Some years ago I stumbled upon and straight into the bliss of the tropical paradise when setting foot in a Tiki bar for the first time. The story behind this enchanting pop cultural institution unfolded a history of colonial power, cultural appropriation and hegemonies.
My work investigates the western construction of the tropical paradise and the power relations that it is built upon. I process my own attraction towards the tropical paradise and adress how eurocentric narratives have been depicting Oceanic cultures, people and environments in Western popular culture such as the Tiki bar. The project is based on research of the colonial history of European presence in Oceania and how those events intertwine with our ideas of an earthly paradise today. I make objects, scenes and performances to put these ideas into context and position myself as part the problem.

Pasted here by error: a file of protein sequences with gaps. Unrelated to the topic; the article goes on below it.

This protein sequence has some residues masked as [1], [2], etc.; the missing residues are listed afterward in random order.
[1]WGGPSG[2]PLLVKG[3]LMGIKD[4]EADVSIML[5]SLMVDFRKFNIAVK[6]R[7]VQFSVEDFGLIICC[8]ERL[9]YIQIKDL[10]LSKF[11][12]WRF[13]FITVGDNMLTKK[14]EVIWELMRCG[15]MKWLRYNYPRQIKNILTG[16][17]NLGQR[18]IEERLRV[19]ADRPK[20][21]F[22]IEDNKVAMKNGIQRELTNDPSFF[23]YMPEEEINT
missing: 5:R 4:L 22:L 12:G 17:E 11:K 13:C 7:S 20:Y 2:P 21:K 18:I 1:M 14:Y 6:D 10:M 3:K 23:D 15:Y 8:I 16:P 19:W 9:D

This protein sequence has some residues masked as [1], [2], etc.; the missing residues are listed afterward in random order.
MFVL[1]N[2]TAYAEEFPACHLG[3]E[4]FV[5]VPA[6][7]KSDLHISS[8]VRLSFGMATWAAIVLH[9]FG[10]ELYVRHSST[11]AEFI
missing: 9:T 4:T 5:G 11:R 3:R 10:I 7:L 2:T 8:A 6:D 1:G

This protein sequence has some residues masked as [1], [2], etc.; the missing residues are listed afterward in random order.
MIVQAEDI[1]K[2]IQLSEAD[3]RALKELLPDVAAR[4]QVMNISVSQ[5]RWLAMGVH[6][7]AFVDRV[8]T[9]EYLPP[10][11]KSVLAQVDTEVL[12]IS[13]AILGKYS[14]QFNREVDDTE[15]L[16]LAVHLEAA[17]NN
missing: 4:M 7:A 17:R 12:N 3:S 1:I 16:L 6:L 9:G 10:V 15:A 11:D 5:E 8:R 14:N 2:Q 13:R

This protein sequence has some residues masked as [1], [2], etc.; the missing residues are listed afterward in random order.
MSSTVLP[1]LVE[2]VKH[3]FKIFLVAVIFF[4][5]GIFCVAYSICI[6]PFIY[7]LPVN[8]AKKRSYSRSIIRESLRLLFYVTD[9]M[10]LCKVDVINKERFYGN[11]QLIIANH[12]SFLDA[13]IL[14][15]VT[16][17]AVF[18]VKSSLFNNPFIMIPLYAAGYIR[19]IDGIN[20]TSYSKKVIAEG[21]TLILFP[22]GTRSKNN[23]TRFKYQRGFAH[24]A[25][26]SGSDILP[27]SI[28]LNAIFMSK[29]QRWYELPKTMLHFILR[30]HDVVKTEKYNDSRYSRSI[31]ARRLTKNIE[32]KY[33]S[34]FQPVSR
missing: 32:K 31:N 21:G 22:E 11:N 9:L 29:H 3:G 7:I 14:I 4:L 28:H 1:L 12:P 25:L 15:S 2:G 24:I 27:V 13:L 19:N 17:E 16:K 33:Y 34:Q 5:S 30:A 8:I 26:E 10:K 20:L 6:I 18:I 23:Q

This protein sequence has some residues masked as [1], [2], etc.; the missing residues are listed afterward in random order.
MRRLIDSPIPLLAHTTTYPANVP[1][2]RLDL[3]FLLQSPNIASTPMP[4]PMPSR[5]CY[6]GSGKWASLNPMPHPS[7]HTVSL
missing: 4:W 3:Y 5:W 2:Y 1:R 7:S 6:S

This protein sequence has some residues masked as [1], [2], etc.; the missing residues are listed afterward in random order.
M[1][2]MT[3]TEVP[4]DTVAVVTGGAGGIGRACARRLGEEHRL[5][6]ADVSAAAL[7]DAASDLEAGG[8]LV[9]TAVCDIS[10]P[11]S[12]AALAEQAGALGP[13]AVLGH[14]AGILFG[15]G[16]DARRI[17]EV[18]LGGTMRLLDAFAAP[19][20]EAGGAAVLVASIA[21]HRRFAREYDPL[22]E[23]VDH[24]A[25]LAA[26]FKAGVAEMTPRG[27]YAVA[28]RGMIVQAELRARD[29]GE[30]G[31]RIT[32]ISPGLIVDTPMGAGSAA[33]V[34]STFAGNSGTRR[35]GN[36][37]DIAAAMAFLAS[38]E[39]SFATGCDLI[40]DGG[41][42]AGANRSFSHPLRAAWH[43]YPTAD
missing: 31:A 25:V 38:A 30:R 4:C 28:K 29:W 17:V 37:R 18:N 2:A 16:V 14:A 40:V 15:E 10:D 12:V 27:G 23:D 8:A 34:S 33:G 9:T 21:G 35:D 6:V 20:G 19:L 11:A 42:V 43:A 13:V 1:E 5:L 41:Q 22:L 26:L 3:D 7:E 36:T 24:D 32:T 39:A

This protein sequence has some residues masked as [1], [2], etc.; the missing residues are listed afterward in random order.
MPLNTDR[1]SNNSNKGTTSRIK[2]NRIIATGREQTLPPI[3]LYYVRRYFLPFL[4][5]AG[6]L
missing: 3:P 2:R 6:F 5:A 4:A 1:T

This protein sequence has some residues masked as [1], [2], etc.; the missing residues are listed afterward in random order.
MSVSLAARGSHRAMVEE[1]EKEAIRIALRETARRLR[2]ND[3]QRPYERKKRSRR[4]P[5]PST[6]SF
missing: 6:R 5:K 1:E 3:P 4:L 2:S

Civilization Bar, an installation building on the same arrangement as a traditional Tiki bar is an attempt to use the colonial gaze that constructed the tropical paradise and turn it back on the west and its history, percieving it as something ‘other’. In it, I use materials, objects, history, symbols and aestethics that I associate with the Western World to depict it. In my previous work I’ve run a pseudo Tiki bar called Sunset Seb’s. The objects I made for that bar, including cocktail mugs, memorabila and a bust of Donn Beach, founding father of the Tiki bar now fills the shipping crates that supports the marble bar of the Civilization Bar. Behind its seductive aestethics and thirst quenching drinks, I want it to be a place of reflection. What structures and history does phenomenons like these build upon and continue to maintain?
Photography by Albin Händig